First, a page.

Conversations about volatility sometimes feel like conversations about gold. There are people who seem to have a bottomless pit full of opaque, conspiratorial and technical knowledge out of which they cook up a witches’ brew of the most terrifying forecasts which infect the imagination and wake you up at night. They aren’t often right, so it is easy to resent the loss of sleep, and they are making a lot of noise right now.
Calls for higher volatility were commonplace in the annual outlook documents at the beginning of the year. Back then, politics and the end to a decade of flooded liquidity were the triggers. With perfect foresight on these issues, we doubt many of these pundits would have changed their volatility forecasts. But they all seem to have been wrong so far and at the half way mark, short volatility strategies are performing well.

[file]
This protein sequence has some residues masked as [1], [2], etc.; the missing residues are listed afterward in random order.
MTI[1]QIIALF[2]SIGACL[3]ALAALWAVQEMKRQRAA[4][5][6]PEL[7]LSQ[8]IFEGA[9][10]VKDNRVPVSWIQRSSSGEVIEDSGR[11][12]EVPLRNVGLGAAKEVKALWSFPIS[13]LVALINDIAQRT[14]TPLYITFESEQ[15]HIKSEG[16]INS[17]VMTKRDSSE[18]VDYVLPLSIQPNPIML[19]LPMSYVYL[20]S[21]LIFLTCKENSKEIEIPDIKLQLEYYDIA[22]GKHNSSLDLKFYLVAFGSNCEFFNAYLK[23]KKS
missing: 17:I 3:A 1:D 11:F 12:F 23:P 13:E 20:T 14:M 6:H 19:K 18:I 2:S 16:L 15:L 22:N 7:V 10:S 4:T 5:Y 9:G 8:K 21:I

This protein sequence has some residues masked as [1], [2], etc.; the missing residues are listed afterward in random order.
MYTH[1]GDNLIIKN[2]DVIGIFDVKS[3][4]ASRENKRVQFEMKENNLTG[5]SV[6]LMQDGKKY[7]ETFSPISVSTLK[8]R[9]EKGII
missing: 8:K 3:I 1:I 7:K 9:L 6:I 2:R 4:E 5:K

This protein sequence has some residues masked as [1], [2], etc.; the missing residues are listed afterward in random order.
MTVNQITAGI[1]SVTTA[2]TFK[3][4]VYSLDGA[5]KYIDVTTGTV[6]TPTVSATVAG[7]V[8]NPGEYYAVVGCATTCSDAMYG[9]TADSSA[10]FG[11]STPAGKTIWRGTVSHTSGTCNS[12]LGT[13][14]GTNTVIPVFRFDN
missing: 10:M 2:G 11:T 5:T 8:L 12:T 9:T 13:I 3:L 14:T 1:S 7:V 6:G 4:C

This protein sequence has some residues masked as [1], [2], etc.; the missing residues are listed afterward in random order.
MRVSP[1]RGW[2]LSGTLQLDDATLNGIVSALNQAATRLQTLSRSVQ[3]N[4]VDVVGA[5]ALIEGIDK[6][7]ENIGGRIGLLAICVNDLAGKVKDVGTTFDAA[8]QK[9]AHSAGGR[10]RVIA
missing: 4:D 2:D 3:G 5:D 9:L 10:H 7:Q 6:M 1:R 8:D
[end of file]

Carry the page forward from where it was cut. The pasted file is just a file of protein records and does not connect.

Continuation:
Growth numbers are better than we might have expected; global and solid, without being worryingly strong in our view. And the weaker dollar – historically a benign influence on global liquidity – seems to have surprised many. And any good news out of European politics (Macron and the French election) has been beneficial. This has made it possible to listen to the Central Bankers’ warnings about the end of the party in a state of preternatural calm.